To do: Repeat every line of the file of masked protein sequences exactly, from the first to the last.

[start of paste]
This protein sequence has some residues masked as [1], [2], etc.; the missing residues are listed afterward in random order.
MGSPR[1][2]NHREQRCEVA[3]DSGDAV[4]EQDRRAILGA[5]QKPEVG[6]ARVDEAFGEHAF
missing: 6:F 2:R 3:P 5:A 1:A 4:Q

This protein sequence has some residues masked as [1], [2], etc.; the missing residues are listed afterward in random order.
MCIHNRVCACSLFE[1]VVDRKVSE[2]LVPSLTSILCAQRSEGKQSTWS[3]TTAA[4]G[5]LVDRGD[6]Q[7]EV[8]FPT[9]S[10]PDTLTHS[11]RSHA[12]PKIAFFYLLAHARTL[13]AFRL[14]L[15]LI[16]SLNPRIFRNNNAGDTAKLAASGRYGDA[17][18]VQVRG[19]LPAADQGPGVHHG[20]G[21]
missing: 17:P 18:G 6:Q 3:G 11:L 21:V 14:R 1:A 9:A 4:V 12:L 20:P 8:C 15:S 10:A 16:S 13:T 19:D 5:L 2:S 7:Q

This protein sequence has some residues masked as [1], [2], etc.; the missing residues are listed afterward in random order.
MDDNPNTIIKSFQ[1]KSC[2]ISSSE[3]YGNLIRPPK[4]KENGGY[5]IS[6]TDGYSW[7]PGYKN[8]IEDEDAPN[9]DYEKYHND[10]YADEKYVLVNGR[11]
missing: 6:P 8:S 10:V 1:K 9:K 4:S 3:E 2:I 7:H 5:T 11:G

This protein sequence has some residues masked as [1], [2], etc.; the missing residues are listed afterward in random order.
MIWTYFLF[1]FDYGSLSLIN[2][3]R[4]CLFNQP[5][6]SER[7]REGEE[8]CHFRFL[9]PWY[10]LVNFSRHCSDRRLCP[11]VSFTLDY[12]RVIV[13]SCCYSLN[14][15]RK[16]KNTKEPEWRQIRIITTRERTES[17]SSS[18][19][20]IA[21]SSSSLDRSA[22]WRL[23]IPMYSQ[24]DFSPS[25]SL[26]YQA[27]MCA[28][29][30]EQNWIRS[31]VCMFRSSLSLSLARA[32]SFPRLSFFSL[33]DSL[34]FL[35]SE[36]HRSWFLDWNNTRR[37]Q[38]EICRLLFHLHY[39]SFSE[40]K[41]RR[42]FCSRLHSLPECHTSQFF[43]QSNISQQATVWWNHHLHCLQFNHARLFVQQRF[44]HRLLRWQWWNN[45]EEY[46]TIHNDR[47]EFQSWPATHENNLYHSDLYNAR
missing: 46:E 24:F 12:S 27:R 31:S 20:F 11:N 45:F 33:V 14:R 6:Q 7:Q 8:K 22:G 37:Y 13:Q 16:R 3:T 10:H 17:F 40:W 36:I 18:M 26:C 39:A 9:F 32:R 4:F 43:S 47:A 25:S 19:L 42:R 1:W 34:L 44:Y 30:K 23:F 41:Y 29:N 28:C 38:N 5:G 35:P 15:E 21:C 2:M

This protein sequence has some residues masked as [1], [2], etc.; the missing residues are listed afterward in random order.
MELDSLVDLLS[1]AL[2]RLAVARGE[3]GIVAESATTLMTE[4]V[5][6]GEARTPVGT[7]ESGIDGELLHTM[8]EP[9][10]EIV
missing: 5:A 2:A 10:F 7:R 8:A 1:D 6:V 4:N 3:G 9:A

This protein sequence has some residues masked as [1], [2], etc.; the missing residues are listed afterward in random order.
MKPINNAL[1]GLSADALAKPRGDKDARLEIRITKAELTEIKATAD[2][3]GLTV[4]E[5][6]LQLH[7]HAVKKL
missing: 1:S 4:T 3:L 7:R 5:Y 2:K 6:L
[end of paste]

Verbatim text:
This protein sequence has some residues masked as [1], [2], etc.; the missing residues are listed afterward in random order.
MGSPR[1][2]NHREQRCEVA[3]DSGDAV[4]EQDRRAILGA[5]QKPEVG[6]ARVDEAFGEHAF
missing: 6:F 2:R 3:P 5:A 1:A 4:Q

This protein sequence has some residues masked as [1], [2], etc.; the missing residues are listed afterward in random order.
MCIHNRVCACSLFE[1]VVDRKVSE[2]LVPSLTSILCAQRSEGKQSTWS[3]TTAA[4]G[5]LVDRGD[6]Q[7]EV[8]FPT[9]S[10]PDTLTHS[11]RSHA[12]PKIAFFYLLAHARTL[13]AFRL[14]L[15]LI[16]SLNPRIFRNNNAGDTAKLAASGRYGDA[17][18]VQVRG[19]LPAADQGPGVHHG[20]G[21]
missing: 17:P 18:G 6:Q 3:G 11:L 21:V 14:R 1:A 9:A 4:V 12:L 20:P 8:C 15:S 10:A 16:S 13:T 19:D 5:L 2:S 7:Q

This protein sequence has some residues masked as [1], [2], etc.; the missing residues are listed afterward in random order.
MDDNPNTIIKSFQ[1]KSC[2]ISSSE[3]YGNLIRPPK[4]KENGGY[5]IS[6]TDGYSW[7]PGYKN[8]IEDEDAPN[9]DYEKYHND[10]YADEKYVLVNGR[11]
missing: 6:P 8:S 10:V 1:K 9:K 4:S 3:E 2:I 7:H 5:T 11:G

This protein sequence has some residues masked as [1], [2], etc.; the missing residues are listed afterward in random order.
MIWTYFLF[1]FDYGSLSLIN[2][3]R[4]CLFNQP[5][6]SER[7]REGEE[8]CHFRFL[9]PWY[10]LVNFSRHCSDRRLCP[11]VSFTLDY[12]RVIV[13]SCCYSLN[14][15]RK[16]KNTKEPEWRQIRIITTRERTES[17]SSS[18][19][20]IA[21]SSSSLDRSA[22]WRL[23]IPMYSQ[24]DFSPS[25]SL[26]YQA[27]MCA[28][29][30]EQNWIRS[31]VCMFRSSLSLSLARA[32]SFPRLSFFSL[33]DSL[34]FL[35]SE[36]HRSWFLDWNNTRR[37]Q[38]EICRLLFHLHY[39]SFSE[40]K[41]RR[42]FCSRLHSLPECHTSQFF[43]QSNISQQATVWWNHHLHCLQFNHARLFVQQRF[44]HRLLRWQWWNN[45]EEY[46]TIHNDR[47]EFQSWPATHENNLYHSDLYNAR
missing: 46:E 24:F 12:S 27:R 31:S 20:F 11:N 45:F 33:V 14:R 6:Q 7:Q 8:K 22:G 37:Y 13:Q 16:R 3:T 10:H 17:F 40:W 36:I 18:M 26:C 39:A 9:F 32:R 4:F 43:S 47:A 25:S 19:L 42:R 1:W 34:L 44:Y 30:K 23:F 41:Y 29:N 28:C 38:N 5:G 35:P 15:E 21:C 2:M

This protein sequence has some residues masked as [1], [2], etc.; the missing residues are listed afterward in random order.
MELDSLVDLLS[1]AL[2]RLAVARGE[3]GIVAESATTLMTE[4]V[5][6]GEARTPVGT[7]ESGIDGELLHTM[8]EP[9][10]EIV
missing: 5:A 2:A 10:F 7:R 8:A 1:D 6:V 4:N 3:G 9:A

This protein sequence has some residues masked as [1], [2], etc.; the missing residues are listed afterward in random order.
MKPINNAL[1]GLSADALAKPRGDKDARLEIRITKAELTEIKATAD[2][3]GLTV[4]E[5][6]LQLH[7]HAVKKL
missing: 1:S 4:T 3:L 7:R 5:Y 2:K 6:L